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Now, here’s something that doesn’t happen to everyone. In 1958, I wrote a song titled ‘Julianne.’ It was crafted like an ancient folk ballad, and people liked it right away. I’d made-up the story, and also the title, as I didn’t know anybody named Julianne. It was simply a folksy name that seemed to fit my tale.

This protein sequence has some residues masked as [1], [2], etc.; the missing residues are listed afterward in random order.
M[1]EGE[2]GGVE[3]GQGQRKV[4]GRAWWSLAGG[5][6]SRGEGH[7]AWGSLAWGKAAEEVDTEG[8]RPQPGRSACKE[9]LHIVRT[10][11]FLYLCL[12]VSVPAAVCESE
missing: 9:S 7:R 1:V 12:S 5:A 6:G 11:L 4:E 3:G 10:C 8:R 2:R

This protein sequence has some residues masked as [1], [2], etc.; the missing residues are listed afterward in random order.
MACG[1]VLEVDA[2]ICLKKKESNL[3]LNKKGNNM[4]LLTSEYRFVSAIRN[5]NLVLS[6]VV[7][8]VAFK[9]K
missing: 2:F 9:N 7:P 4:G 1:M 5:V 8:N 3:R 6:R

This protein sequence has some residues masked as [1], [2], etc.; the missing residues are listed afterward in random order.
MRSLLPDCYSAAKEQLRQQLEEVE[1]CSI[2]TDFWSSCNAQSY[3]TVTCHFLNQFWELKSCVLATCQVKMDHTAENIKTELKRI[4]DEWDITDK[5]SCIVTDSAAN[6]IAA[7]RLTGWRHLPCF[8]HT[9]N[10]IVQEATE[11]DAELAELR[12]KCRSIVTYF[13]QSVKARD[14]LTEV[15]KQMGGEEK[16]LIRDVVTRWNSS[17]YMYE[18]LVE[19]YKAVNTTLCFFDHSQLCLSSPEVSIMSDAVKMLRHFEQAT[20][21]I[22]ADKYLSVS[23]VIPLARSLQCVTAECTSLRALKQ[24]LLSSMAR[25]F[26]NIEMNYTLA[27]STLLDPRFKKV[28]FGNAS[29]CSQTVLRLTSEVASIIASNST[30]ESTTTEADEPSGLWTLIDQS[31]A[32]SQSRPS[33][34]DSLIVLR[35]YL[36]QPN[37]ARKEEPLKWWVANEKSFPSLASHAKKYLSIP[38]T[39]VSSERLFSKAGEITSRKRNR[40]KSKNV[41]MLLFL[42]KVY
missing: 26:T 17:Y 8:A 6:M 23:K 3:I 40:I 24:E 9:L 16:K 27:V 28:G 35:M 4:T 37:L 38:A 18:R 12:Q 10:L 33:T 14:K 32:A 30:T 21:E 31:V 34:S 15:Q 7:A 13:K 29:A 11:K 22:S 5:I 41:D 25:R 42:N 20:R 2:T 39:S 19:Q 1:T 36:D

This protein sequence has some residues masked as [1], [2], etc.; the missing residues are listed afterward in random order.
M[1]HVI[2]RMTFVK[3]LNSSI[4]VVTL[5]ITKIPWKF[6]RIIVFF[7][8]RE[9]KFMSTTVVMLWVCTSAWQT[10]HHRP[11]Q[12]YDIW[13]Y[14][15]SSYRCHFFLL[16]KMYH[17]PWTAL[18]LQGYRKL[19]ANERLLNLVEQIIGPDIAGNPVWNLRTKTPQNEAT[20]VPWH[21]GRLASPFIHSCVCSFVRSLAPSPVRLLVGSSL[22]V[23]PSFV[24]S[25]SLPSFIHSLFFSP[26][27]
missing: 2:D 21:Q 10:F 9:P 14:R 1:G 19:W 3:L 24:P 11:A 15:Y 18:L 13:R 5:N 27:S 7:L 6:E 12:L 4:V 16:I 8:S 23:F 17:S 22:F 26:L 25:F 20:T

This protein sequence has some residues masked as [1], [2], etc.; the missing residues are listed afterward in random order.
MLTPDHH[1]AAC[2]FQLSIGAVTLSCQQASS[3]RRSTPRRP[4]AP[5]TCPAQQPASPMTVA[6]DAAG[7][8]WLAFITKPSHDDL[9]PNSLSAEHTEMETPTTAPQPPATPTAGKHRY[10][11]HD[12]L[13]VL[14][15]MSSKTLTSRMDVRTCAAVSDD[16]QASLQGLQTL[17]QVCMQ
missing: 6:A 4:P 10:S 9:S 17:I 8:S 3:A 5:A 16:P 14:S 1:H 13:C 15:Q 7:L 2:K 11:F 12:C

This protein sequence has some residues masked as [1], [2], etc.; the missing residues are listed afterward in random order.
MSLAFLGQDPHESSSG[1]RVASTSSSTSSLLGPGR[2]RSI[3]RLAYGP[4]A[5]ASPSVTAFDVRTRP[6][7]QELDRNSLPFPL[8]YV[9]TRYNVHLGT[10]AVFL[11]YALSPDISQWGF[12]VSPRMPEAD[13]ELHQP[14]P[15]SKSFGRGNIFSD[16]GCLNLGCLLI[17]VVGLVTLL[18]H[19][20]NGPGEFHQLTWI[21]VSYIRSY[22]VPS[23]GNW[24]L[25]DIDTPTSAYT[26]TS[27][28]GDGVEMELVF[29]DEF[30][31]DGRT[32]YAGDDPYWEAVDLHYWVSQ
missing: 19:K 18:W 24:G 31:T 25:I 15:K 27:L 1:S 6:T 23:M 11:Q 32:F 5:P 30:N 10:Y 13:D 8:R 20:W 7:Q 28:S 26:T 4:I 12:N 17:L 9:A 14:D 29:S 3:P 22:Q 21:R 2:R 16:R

Twenty and thirty years down the road, I began meeting young women named Julianne, and they all seemed to have a need to credit me for their mothers’ choice of names. My music, it seems, had touched people, real people, and though its not quite the equivalent of solving problems in physics, I was beginning to feel a wee bit more important. When we worked Preacher Ron’s Cabin-In-The-Woods near Wauseon, Ohio last November, we met one of these Juliannes at the autograph table after our concert, and she magically showed-up for the jam session at Dr. Ron’s house in Toledo a day later. She’d brought along her guitar, and that was amazing. I had never before met a Julianne who could play and sing so well. When we performed in Burl Ives’ hometown of Newton, IL on Burl’s 109th birthday, our special Julianne was there, and she asked if she could join us onstage. By now, she’d learned and rehearsed most of the songs we’d sung and played at Wauseon. Wow! Her sister and mother were there also, and that was another first for me. I’d met perhaps a dozen of these Juliannes over the years, but never had I met any of the mothers who’d made use of the name I’d contributed. I was able to tell this story, and also introduce the lovely older lady who’d honored my creativity. The audience appreciated the moment. Julianne then told one and all that she’d been shocked to learn that her name was gleaned from such a sad song, and she’d asked her mother why. “I liked the song and the name,” came the answer; “I didn’t listen so much to the words.”


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